Europe

Corruption claims 'nonsense' - Russian PM Medvedev

Russian Prime Minister Dmitry Medvedev in Arctic, 29 Mar 17 Image copyright AFP
Image caption Mr Medvedev is one of President Putin's closest allies - their ties go back decades

Russian Prime Minister Dmitry Medvedev has dismissed as "nonsense" allegations that he has secretly accumulated a vast fortune including country estates.

The corruption allegations came in a video by opposition campaigner Alexei Navalny, viewed by millions on YouTube.

Mr Medvedev's properties include a vineyard in Italy, a mountain villa, and two luxury yachts, it is alleged.

"They pick up any old tosh, nonsense, about me or my acquaintances, and people I've never heard of," he said.

It is the first time he has commented on the claims published by Mr Navalny's anti-corruption network on 2 March.

Mr Navalny said the prime minister profited from a complex business network which concealed "bribes" by using offshore schemes and charity foundations.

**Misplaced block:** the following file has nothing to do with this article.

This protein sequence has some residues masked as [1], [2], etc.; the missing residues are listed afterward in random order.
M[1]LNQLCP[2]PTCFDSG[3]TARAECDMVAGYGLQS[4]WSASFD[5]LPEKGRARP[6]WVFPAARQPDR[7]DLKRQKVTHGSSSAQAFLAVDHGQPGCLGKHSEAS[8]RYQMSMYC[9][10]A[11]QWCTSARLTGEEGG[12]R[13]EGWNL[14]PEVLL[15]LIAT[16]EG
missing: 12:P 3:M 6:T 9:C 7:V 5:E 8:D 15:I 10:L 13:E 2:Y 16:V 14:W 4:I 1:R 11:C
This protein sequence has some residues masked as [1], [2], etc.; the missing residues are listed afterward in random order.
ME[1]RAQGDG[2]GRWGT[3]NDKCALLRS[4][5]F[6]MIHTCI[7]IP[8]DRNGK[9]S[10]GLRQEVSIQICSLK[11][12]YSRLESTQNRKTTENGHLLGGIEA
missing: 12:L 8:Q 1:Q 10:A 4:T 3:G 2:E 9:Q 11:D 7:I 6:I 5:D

The claims stirred up mass protests which saw thousands of Russians march against the government in several cities on 26 March. Hundreds of demonstrators were detained, many of them young supporters of Mr Navalny.

The following day a court jailed Mr Navalny for 15 days for disobeying a police officer.

Image copyright AFP
Image caption Thousands of Russians protested against corruption on 26 March, defying a ban on such rallies

Mr Medvedev said the "provocative" video was "expensively produced - financed by private sponsors" and "aimed at achieving a specific political result".

"They lure young people via social media, and those youths come out with certain slogans, unfortunately in violation of the law. In essence, they expose them to the machinery of law enforcement, and those youths suffer as a result."

He was speaking to workers at a bacon factory in the Tambov region, south of Moscow.

Mr Navalny - a fierce critic of President Vladimir Putin and his Kremlin associates - plans to run for the Russian presidency next year.

Mr Medvedev said he had "strong nerves" which protected him from such attacks. "If I reacted each time to such attacks I simply wouldn't manage to get on with my job as normal."

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